About Ula Gaha
Posts by Ula Gaha:
“Paul Ryan looked like what he is: a rumpled, think-tank policy wonk sort of guy,” said Christine K. Jahnke, president of Positive Communications, a Washington-based media and image-consultant company (her hundreds of clients have included The Washington Post). “I don’t think that will change as the campaign goes on. If he clicks it up too much, both he and Romney will have the distant CEO-Wall Street look.” Read the full article here.
Ann Romney “has successfully avoided the Stepford-wife look of red suits and helmet hair adopted by some presidential candidates’ spouses,” said Christine K. Jahnke, a media trainer who advised Hillary Rodham Clinton during her presidential campaign. “In some of the things she wears, she is quite contemporary.” Read the full article here.
The invitations are out. The trimmings are up, and workers everywhere are starting to sweat. It’s beginning to look a lot like the annual holiday party. “Especially for more junior people, the office holiday party is a rare opportunity to be in a room with immediate supervisors and the big boss,” says Christine Jahnke, author of The Well-Spoken Womanand a speech coach who’s worked with Michelle Obama and Hillary Clinton. “You can leverage it, or you can really blow it.” Read the full article here.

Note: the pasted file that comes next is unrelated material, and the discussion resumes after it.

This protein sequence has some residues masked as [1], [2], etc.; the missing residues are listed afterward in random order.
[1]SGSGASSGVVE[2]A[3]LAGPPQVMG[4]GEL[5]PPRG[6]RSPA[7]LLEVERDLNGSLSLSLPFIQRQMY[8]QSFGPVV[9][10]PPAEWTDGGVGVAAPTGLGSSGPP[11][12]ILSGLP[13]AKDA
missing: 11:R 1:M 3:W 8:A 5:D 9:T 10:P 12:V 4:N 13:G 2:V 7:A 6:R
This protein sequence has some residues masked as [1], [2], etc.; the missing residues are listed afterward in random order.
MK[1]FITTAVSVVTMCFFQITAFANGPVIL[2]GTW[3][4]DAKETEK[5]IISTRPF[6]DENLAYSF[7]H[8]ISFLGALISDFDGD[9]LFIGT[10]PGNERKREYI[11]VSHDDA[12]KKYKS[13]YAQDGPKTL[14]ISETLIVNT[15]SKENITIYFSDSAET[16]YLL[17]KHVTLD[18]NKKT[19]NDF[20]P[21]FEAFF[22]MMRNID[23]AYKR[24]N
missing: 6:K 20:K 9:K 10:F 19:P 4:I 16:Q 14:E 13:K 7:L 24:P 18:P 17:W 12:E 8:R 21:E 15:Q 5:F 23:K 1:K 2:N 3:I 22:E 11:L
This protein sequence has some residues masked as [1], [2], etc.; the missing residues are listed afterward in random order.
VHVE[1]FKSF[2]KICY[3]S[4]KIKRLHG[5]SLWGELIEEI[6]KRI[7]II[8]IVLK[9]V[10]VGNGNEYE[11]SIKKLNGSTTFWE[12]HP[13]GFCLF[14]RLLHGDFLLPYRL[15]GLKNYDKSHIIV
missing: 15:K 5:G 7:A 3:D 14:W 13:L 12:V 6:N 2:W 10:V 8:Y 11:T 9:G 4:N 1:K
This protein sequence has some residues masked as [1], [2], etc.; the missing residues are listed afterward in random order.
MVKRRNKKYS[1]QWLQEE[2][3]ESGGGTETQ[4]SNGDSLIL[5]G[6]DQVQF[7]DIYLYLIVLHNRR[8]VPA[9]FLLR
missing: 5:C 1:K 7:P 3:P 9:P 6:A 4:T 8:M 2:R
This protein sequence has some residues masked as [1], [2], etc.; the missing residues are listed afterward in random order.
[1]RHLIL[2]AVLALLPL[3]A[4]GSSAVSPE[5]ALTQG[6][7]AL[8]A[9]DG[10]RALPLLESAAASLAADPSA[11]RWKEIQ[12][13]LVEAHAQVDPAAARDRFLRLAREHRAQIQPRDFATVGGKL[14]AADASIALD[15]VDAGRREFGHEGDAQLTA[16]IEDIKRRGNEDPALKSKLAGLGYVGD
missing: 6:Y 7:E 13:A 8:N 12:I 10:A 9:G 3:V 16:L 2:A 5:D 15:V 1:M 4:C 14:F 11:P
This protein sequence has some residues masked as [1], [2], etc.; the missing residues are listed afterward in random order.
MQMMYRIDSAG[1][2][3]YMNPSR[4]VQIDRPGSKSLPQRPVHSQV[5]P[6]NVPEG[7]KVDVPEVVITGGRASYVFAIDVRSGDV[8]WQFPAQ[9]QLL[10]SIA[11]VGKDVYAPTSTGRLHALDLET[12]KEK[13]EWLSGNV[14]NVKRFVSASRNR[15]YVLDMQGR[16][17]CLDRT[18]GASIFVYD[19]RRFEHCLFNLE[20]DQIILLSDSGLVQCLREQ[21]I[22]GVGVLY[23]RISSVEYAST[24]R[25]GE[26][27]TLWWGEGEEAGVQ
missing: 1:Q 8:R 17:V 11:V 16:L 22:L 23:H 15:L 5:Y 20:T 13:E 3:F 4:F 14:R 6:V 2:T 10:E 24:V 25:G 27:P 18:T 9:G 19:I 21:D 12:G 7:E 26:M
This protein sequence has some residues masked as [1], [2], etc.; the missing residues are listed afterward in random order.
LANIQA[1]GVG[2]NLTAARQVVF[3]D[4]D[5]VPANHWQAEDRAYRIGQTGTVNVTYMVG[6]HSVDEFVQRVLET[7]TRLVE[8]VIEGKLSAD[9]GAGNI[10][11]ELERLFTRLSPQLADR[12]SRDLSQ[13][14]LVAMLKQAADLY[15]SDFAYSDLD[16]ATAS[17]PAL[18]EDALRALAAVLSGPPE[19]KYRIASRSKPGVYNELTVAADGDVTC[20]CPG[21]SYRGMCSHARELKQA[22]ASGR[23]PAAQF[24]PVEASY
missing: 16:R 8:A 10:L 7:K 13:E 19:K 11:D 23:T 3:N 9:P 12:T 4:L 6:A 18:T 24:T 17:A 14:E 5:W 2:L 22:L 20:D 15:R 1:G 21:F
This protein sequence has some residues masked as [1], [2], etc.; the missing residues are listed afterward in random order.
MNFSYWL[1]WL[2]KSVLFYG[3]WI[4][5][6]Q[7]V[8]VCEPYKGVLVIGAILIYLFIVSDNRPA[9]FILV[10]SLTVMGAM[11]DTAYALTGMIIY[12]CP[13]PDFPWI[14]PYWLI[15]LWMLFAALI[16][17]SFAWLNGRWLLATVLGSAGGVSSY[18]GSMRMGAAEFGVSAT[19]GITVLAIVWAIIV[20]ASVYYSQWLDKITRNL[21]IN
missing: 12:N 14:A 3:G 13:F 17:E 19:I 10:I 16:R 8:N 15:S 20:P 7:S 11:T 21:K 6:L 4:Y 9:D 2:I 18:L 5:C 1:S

Some professionals prefer to think that what they say is more important than physical appearance. But in fact, folks are sizing you up before you even take off your coat, says Christine K. Jahnke, a speech coach and author of the book The Well-Spoken Woman. She recently explained that to a senior-level engineer at a large defense company who used to wear a ski parka to professional meetings. (Jahnke insisted he purchase an overcoat.) Read the full article here.
There has never been a madam president, but when it happens, it will be because she followed a few simple rules, author and speech coach Christine Jahnke said. In her new book, “The Well-Spoken Woman,” Jahnke urges female politicians to refrain from being hesitant, to show resolve when faced with anxiety and to practice their responses to tricky questions — pretty good advice for male politicians, as well. Read the full article here.
An awards ceremony is an opportunity to publicly thank the people who believed in you more than you believed in yourself. Expressing gratitude requires and deserves more than 140 characters or 20 seconds. In a wired world, giving a talk remains the most fundamental means to express yourself in a meaningful and thoughtful way. Read the excerpt here.
In The Well-Spoken Woman, author Christine Jahnke, a Washington, D.C.-based speech coach, offers tips and examples for women trying to overcome their fear. The author draws on her own experiences and her observations of female politicians and businesswomen, such as former Texas governor Ann Richards and PepsiCo Inc. CEO Indra Nooyi. Successful presenters, Ms. Jahnke said in an interview, possess three common characteristics. Read the full article here.